Goodyear firefighters battling cancer, insurance companies

- Despite studies that show a link between firefighting and cancer, two members of the Goodyear Fire Department report that the process to get insurance coverage is set up for them to fail.

“It feels like [the insurance company is] just trying to prove that I did it to myself,” Goodyear firefighter Gilbert Aguirre told FOX 10. “Like it's something I did, or my family did. That's what's frustrating.”

After 16 years in the field, Aguirre was the first firefighter in the fairly-new Goodyear Fire Department to be diagnosed with cancer in June of 2015. Almost immediately after he began battling Leukemia, CopperPoint Insurance denied his workman’s compensation claim over what Aguirre said was a lack of evidence that proves he got cancer on the job.

“I've earned this,” Aguirre said. “I'm not asking for a hand out, I earned it. It feels like a slap in the face.”

Workman’s compensation benefits are given to employees who get sick or injured on the job. If approved, insurance companies must provide wage replacement and medical benefits as regulated by the Industrial Commission of Arizona.

“My medication is $12,000 a month for the rest of my life,” Aguirre said. “I don’t know of many people that can afford $12,000 a month.”

Aguirre believes he is owed these benefits after three major studies have shown firefighters have a greater risk of a cancer diagnosis compared to the general public. When certain materials burn, especially synthetics, they release carcinogens that may not show their effects until years later, according to researchers.

“I'm not a scientist,” Aguirre’s friend and fellow Goodyear firefighter Austin Peck told FOX 10. “But you know that burning couches are bad for you and you hear about it in the academy. You learn about how to protect yourself from it, but you never think it's going to affect you.”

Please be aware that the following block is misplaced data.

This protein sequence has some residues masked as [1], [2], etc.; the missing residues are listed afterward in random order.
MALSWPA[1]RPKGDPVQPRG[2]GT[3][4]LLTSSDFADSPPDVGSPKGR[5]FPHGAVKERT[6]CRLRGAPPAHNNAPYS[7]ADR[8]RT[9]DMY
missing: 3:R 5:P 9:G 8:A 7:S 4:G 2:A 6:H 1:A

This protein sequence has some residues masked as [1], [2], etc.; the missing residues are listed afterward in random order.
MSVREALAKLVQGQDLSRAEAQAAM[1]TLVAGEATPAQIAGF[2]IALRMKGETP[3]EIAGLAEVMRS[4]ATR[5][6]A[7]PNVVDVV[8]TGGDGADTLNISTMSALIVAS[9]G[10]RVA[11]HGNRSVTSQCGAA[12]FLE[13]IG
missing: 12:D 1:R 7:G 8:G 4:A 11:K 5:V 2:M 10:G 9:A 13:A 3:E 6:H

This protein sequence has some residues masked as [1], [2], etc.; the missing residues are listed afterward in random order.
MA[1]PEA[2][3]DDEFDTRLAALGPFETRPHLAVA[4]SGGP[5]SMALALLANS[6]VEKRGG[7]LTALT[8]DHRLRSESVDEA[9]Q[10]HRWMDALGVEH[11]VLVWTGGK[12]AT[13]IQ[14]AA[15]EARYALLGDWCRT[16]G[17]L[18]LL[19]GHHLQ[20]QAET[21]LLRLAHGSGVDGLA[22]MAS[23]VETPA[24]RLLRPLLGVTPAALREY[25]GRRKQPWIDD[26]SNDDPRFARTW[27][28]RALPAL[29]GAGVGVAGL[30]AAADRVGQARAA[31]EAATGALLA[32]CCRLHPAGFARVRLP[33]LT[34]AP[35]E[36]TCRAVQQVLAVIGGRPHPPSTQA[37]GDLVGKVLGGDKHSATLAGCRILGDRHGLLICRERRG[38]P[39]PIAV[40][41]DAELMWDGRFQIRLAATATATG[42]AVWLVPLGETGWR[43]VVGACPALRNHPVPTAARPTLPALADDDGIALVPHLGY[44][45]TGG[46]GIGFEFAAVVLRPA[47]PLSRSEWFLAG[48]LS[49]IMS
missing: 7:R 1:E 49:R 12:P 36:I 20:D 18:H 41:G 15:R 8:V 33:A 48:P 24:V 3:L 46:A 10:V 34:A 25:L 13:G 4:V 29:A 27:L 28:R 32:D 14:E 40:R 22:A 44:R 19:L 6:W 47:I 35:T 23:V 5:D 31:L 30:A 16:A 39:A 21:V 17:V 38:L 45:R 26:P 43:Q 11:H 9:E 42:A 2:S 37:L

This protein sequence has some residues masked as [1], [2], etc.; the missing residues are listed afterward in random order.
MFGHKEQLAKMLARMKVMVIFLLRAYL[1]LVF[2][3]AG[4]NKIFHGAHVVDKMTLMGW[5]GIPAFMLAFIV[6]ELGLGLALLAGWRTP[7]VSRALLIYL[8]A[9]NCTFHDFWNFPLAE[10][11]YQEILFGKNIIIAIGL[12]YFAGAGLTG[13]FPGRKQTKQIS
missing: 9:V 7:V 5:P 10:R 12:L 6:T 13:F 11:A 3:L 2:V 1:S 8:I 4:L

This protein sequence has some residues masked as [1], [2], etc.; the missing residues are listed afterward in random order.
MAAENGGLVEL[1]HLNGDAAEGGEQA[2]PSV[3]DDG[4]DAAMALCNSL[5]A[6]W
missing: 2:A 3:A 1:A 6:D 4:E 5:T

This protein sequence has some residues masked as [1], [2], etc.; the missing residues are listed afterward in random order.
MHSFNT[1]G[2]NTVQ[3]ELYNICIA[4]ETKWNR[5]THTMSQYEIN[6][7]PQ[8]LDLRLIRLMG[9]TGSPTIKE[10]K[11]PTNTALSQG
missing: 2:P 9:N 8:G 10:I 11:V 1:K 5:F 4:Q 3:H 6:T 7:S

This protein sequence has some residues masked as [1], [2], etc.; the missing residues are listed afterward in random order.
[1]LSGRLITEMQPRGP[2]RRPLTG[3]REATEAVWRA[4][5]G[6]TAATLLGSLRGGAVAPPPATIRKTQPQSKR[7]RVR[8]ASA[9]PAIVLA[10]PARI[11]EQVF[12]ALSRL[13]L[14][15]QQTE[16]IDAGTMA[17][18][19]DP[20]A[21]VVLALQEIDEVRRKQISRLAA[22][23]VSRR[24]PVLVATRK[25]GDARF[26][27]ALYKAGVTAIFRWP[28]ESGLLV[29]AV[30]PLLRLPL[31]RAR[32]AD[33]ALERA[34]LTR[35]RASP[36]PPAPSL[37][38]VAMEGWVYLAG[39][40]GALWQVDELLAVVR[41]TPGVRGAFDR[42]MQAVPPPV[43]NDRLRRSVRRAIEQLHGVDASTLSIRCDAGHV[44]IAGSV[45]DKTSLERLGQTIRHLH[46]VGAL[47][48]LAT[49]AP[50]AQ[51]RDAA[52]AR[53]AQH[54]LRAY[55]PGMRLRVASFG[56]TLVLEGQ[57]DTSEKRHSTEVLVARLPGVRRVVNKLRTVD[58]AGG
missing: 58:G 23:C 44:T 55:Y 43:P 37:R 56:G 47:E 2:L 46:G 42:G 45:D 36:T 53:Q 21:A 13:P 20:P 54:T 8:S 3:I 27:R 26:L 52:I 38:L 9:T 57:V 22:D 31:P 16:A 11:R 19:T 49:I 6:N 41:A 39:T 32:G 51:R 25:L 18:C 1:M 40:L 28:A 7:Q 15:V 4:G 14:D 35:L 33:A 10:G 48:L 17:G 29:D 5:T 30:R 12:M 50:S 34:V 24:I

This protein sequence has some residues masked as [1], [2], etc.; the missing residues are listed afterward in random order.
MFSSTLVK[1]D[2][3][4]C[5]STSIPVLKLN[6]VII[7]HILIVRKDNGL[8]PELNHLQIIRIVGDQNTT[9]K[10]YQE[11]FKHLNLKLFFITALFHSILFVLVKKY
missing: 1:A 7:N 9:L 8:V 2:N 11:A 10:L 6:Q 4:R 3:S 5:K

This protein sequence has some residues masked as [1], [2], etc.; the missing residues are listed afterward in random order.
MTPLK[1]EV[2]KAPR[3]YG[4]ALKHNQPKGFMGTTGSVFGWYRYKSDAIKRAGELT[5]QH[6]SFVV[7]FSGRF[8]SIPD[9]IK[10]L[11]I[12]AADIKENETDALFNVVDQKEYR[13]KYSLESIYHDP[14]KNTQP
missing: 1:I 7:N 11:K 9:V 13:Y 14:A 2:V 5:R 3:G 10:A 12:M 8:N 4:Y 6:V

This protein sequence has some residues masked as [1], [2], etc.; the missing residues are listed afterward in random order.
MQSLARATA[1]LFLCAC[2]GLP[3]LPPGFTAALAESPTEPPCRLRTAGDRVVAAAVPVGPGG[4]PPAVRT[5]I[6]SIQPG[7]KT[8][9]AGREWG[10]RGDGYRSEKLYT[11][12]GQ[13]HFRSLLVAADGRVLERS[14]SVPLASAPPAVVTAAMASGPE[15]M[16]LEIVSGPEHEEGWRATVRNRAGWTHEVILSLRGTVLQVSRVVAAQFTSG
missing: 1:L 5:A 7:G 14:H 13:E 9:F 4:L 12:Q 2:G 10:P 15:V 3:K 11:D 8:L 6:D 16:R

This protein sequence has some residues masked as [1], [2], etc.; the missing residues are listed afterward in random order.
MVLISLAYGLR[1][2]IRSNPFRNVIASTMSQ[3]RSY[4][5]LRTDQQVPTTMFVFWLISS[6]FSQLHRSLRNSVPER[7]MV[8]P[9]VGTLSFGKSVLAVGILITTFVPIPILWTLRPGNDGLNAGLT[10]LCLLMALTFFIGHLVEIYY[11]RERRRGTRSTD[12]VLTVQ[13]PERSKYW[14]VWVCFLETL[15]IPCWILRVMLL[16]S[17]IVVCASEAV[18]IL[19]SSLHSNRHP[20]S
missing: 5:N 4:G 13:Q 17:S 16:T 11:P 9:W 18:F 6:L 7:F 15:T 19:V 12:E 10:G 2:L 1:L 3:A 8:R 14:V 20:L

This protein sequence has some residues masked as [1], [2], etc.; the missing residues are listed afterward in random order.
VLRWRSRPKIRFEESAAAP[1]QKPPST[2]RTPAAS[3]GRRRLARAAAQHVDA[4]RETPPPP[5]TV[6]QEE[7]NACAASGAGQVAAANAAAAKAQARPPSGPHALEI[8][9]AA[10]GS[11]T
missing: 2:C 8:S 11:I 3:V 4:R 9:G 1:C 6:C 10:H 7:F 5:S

Peck became the second Goodyear firefighter to get a cancer diagnosis, just months after Aguirre. His cancer, a rare sinonasal undifferentiated carcinoma, comes with an 18 percent chance of survival.

“I internally exploded to be honest," he said. "I freaked out. I mean, I have people that rely on me.”

Although Peck told FOX 10 his doctor believes his cancer is work-related, CopperPoint denied his coverage as well. However, that was what Peck was expecting. The type of cancer he has is not included in Arizona’s laws about workman’s compensation.

In 2001, Arizona joined 33 states in creating a presumptive cancer law meant to make workman’s compensation benefits easier for first responders to obtain.

The details vary state-by-state. In Arizona, eight cancers are presumed work-related if a firefighter has been on the job for at least five years, passed the physical exam upon entry into the service, and can prove they have been on calls where carcinogens have been present.

Those cancers are bladder, colon, rectal, brain, lymphoma, adenocarcinoma, and mesothelioma and Aguirre’s leukemia.

“Perfect world would be like OK, you meet all those criteria, your cancer is on the presumptive cancer list, it's approved,” Aguirre said. “But, that's not what happens.”

Despite meeting all of the requirements, Aguirre said CopperPoint Insurance needed more evidence he was exposed to known carcinogens.  

The Industrial Commission told FOX 10 the burden of proof lies on the firefighter, meaning the cancer patient is responsible for providing the proper materials to make their case.